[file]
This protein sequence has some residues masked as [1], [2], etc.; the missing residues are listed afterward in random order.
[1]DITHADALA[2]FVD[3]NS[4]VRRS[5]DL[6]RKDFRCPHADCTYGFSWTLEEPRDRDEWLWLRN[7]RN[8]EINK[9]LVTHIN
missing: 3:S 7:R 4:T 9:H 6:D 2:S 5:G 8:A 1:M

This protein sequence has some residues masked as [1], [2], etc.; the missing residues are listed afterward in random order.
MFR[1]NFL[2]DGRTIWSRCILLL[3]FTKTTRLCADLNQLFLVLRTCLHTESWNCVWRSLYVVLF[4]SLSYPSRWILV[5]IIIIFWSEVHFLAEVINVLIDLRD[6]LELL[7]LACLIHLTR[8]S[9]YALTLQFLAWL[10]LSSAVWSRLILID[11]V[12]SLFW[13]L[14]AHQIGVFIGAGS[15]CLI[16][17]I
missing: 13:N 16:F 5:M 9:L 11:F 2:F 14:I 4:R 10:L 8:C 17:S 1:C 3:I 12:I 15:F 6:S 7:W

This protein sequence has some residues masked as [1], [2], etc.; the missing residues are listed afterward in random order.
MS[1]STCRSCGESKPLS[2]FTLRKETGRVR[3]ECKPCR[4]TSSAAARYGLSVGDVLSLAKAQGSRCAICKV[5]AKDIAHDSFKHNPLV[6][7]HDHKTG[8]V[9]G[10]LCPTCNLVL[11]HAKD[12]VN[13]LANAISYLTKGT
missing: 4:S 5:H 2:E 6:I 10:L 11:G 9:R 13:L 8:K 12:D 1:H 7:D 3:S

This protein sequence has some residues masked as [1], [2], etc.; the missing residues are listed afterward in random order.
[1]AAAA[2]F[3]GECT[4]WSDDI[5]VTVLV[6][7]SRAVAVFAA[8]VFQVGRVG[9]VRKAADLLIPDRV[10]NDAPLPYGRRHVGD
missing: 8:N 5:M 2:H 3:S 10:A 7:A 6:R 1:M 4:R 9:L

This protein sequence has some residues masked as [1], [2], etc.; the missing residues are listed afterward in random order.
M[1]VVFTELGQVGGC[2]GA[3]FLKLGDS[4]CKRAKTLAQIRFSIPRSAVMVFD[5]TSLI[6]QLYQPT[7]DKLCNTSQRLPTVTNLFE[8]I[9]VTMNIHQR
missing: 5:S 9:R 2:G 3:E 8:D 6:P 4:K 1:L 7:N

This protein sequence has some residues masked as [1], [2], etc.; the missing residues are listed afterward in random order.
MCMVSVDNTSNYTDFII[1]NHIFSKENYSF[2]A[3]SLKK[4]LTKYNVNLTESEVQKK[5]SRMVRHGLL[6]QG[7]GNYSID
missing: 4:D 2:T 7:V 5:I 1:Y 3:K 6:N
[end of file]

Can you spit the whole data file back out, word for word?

This protein sequence has some residues masked as [1], [2], etc.; the missing residues are listed afterward in random order.
[1]DITHADALA[2]FVD[3]NS[4]VRRS[5]DL[6]RKDFRCPHADCTYGFSWTLEEPRDRDEWLWLRN[7]RN[8]EINK[9]LVTHIN
missing: 3:S 7:R 4:T 9:H 6:D 2:S 5:G 8:A 1:M

This protein sequence has some residues masked as [1], [2], etc.; the missing residues are listed afterward in random order.
MFR[1]NFL[2]DGRTIWSRCILLL[3]FTKTTRLCADLNQLFLVLRTCLHTESWNCVWRSLYVVLF[4]SLSYPSRWILV[5]IIIIFWSEVHFLAEVINVLIDLRD[6]LELL[7]LACLIHLTR[8]S[9]YALTLQFLAWL[10]LSSAVWSRLILID[11]V[12]SLFW[13]L[14]AHQIGVFIGAGS[15]CLI[16][17]I
missing: 13:N 16:F 5:M 9:L 11:F 2:F 14:I 4:R 10:L 8:C 17:S 1:C 3:I 12:I 15:F 6:S 7:W

This protein sequence has some residues masked as [1], [2], etc.; the missing residues are listed afterward in random order.
MS[1]STCRSCGESKPLS[2]FTLRKETGRVR[3]ECKPCR[4]TSSAAARYGLSVGDVLSLAKAQGSRCAICKV[5]AKDIAHDSFKHNPLV[6][7]HDHKTG[8]V[9]G[10]LCPTCNLVL[11]HAKD[12]VN[13]LANAISYLTKGT
missing: 4:S 5:H 2:E 6:I 10:L 11:G 9:R 13:L 8:K 12:D 1:H 7:D 3:S

This protein sequence has some residues masked as [1], [2], etc.; the missing residues are listed afterward in random order.
[1]AAAA[2]F[3]GECT[4]WSDDI[5]VTVLV[6][7]SRAVAVFAA[8]VFQVGRVG[9]VRKAADLLIPDRV[10]NDAPLPYGRRHVGD
missing: 8:N 5:M 2:H 3:S 10:A 7:A 6:R 1:M 4:R 9:L

This protein sequence has some residues masked as [1], [2], etc.; the missing residues are listed afterward in random order.
M[1]VVFTELGQVGGC[2]GA[3]FLKLGDS[4]CKRAKTLAQIRFSIPRSAVMVFD[5]TSLI[6]QLYQPT[7]DKLCNTSQRLPTVTNLFE[8]I[9]VTMNIHQR
missing: 5:S 9:R 2:G 3:E 8:D 6:P 4:K 1:L 7:N

This protein sequence has some residues masked as [1], [2], etc.; the missing residues are listed afterward in random order.
MCMVSVDNTSNYTDFII[1]NHIFSKENYSF[2]A[3]SLKK[4]LTKYNVNLTESEVQKK[5]SRMVRHGLL[6]QG[7]GNYSID
missing: 4:D 2:T 7:V 5:I 1:Y 3:K 6:N